5. The Brexit factor is worth considering 

    Since the UK left the European Union, businesses with import and export involved (for example, pharmaceuticals, the automotive industry and the food industry) have been affected by new regulations, paperwork and tariffs. This is impacting on costs and, in turn, jobs. Companies that rely on Europe for the manufacture of their products, or for their actual customers, may well be struggling right now, which means less opportunities for employment. So if you’re already in these industries, or considering them, you might want to plan ahead, reassess your options or think about new ways to specialise. 

    Yellow post it notes to be used in your career

    6. Furlough loyalty is a thing

    ‘I’ve come across instances of what I would call “furlough loyalty”, where people who have been furloughed by their companies are nervous about moving on [from their role] since being brought off furlough. New roles don’t interest them because they feel a sense of misguided loyalty to that employer,’ Reuben explains. Equally, people are not leaving ‘safe’ jobs. ‘Normally if I approached someone who’s been in a company for two or three years with the prospect of a new opportunity, I wouldn’t have any trouble finding interested candidates. But at present, very few people are leaving their stable jobs.’ This means that while unemployment is high, there is less ‘churn’ among the workforce. That can mean more opportunities for jobseekers within newly thriving sectors as roles are not being snapped up by the already employed. 

    7. Professional services are booming

    ‘The law and accounting sectors have stayed stable throughout the last couple of years,’ says Reuben. ‘They’re not going to be adversely affected by Brexit or by the pandemic. In fact, I’ve seen some law and accounting firms absolutely thriving,’ she adds. So now could be a prime time to consider that training course for help boost your career…

    Paperclips - looking for a new career?

    8. Business support is needed 

    With so many start-ups launching in lockdown (more than 85,000 businesses opened online stores or joined online marketplaces in the four months from March to June 2020), there’s been an increase in demand for business development support to help make these new ventures a success. ‘Soft skills such as good communication abilities are crucial for these roles, as are being driven and tenacious. In some ways these are more important than your technical abilities. Marketing and sales skills are so valuable to these companies and we’ve sometimes really struggled to fill those roles. People who understand concepts such as PPC (pay-per- click) and SEO (search engine optimisation) are highly valued right now,’ advises Reuben.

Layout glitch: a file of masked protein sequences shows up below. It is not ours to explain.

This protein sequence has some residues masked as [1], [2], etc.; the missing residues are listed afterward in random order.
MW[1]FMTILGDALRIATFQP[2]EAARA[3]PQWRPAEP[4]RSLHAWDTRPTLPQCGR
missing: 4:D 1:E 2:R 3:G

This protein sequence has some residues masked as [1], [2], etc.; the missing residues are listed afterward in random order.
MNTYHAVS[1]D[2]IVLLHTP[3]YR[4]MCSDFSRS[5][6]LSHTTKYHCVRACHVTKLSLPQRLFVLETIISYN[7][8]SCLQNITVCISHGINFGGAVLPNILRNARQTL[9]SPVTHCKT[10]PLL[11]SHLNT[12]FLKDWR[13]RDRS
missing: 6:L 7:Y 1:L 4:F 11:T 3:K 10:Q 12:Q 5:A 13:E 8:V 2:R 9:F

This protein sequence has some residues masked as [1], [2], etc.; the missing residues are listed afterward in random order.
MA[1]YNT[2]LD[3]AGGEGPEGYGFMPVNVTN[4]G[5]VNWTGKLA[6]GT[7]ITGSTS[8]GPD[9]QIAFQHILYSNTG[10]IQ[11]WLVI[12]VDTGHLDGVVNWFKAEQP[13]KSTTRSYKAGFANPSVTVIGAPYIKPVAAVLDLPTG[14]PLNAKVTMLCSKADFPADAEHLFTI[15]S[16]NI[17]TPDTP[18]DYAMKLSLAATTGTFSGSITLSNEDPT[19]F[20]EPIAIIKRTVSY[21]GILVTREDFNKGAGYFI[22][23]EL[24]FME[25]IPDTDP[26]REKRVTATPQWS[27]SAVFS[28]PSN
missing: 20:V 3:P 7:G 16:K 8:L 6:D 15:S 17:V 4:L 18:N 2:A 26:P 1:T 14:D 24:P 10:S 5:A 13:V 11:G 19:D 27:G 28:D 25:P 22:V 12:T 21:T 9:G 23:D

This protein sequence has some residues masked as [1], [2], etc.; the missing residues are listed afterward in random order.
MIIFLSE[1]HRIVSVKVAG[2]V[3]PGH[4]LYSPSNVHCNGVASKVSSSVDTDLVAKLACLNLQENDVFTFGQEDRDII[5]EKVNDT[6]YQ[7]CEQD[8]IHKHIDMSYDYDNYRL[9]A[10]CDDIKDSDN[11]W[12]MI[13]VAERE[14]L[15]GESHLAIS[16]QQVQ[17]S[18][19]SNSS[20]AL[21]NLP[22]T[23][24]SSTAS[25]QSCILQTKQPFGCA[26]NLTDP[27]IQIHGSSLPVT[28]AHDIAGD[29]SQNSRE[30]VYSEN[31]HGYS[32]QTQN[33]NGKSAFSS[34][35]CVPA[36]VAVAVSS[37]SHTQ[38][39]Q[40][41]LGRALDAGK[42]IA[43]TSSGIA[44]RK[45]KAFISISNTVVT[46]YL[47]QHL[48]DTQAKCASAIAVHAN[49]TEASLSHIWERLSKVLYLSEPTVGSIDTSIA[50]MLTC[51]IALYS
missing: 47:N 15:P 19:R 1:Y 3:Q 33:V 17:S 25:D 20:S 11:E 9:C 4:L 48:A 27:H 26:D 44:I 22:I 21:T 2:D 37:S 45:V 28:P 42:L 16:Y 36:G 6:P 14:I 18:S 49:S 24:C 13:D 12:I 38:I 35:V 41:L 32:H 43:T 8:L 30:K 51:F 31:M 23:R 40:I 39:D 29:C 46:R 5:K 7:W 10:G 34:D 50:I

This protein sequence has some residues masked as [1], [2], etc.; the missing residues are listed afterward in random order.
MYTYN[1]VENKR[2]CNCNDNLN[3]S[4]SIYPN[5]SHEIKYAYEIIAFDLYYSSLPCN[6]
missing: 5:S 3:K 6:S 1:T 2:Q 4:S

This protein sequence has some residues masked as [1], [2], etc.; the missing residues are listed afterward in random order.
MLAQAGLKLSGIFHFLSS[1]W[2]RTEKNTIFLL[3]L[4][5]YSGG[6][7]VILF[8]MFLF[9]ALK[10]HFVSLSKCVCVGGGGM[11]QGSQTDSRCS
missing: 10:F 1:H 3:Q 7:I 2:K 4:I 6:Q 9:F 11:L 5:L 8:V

9. We can work from anywhere (finally!)

    Preconceptions of how and where we work have changed irrevocably since the rapid and necessary shift to working from home. Tech firm Siemens, for example, recently created a ‘work from anywhere’ policy for 140,000 of its employees, allowing them flexibility for a proportion of their work week. This shift opens up more opportunities if you are physically disadvantaged or live in a geographical location that’s distant from a particular place of work or sector. It also means greater flexibility around childcare or looking after the elderly. And saying goodbye to your commute could mean a better work/life balance, too.

    Considering going freelance in your career and becoming your own boss? Take a look at our useful piece on funding a freelance lifestyle